Sorry, for the apparent diatribe, however as you can probably tell I’ve been mythering over this for a long time and I’m no longer buying into the network being faulty as being the root cause.

Kodi will think it hits EOF if there is a drop in network connectivity.
If you mount a Samba or NFS share via Kodi, you are more likely to suffer from this issue than an fstab based mount. This is because the kernel will read ahead; and therefore if the connection is briefly interrupted, the problem will not be as noticeable, unless there is significant disturbance.


I have never been able to capture any sign of Ethernet disconnecting at either end, nor of significant packet locss on the network. I can however see cause and effect between the speed that data is arriving at the playback device, and playback disruption.

Best regards,
Mark W.

From post #11:

Wouldn’t you agree that this at least suggests some kind of network-related issue? You talk about replacing switches, so it looks like there is the possibility you’d been having flow-control and/or packet-buffer issues on the path between the NAS and OSMC device(s)

If you’re up for it, you can always run ifstat on OSMC and see if there’s any discernible pattern to the network data when an error occurs. It’s not part of the standard OSMC build, so you’ll need to install it first. Then run:

nohup ifstat -nt -i eth0 >/home/osmc/ifstat.out 2>/dev/null &

It’'ll run in the background even after you’ve logged off and will record around 20 bytes of data each second, so you’re not going to fill up the storage space any time soon. If an error occurs, you should check its time from the Kodi log (/home/osmc/.kodi/temp/kodi.log) and see if there’s anything obviously occurring on the network interface at the same time. I find that importing the data to a spreadsheet and graphing it can often be very revealing.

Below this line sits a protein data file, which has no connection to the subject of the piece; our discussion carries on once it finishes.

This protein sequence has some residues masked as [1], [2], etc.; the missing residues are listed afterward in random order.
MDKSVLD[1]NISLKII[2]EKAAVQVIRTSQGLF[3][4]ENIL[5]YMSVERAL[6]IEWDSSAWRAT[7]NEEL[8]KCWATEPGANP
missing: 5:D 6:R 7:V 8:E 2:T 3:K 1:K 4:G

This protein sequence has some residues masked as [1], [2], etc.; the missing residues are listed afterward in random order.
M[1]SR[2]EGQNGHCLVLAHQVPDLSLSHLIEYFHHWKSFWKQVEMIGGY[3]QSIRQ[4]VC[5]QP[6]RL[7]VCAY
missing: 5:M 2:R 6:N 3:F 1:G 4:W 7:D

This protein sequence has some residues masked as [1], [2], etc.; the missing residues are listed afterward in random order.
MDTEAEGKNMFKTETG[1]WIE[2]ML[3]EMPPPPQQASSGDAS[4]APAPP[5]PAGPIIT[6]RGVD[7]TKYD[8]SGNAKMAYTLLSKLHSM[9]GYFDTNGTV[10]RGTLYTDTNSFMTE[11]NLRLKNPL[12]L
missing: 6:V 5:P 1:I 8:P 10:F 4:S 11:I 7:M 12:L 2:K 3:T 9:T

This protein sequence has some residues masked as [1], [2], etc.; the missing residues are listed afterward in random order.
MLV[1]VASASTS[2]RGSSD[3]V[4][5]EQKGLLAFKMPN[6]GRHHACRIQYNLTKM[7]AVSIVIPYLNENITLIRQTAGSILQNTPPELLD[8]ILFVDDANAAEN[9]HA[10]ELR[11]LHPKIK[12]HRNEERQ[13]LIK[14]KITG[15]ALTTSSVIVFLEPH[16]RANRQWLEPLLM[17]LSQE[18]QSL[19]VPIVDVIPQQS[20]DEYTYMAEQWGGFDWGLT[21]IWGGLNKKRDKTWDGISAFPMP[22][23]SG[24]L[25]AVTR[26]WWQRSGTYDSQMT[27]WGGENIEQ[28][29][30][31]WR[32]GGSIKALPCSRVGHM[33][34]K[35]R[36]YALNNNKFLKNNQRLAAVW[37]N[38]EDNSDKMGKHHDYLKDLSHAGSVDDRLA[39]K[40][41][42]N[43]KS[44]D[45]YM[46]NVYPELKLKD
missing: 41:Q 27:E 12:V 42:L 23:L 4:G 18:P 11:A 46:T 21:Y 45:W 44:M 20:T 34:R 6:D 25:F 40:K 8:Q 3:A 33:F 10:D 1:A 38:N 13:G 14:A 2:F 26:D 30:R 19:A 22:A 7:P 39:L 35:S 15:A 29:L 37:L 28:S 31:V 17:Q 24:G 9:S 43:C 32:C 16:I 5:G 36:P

Remember to kill the job once you no longer need it.

I absolutley agree that this appears to be related to networking, however not necessarilly indicative of a faulty network.

I’ll have a look at ifstat and see if that provides another data point.


Started looking at this again yesterday evening (after several days of blissful faultless playback with NAS connection at 100Mbs) and reverting to NAS connection at 1Gbs replay now seems to be perfect. I’ve seen this sort of random OK/not OK thing before however, so the bunting isn’t up yet. WIll repeat the testing when things start to play up again, as I’m comnfident they will.

I have however noted from the output of ifstat that with 100Mbs the throughput is nice and steady, and 1Gbs is constantly bouncing up and down. I can also see a count of pause frames being received by the switch which during testing at both 100Mbs and 1GBs has stayed at zero. When replay problems have been encountered previously, I believe I’ve seen the switch start to receive pause frames from the player however this hasn’t been during controlled test conditions; watch this space.

@dappernut, have you updated to latest osmc? I noticed there is a fix for some 3 B+ ethernet issues. I asked for details but haven’t seen any.

Could you clarify which machine you’re using for your latest tests?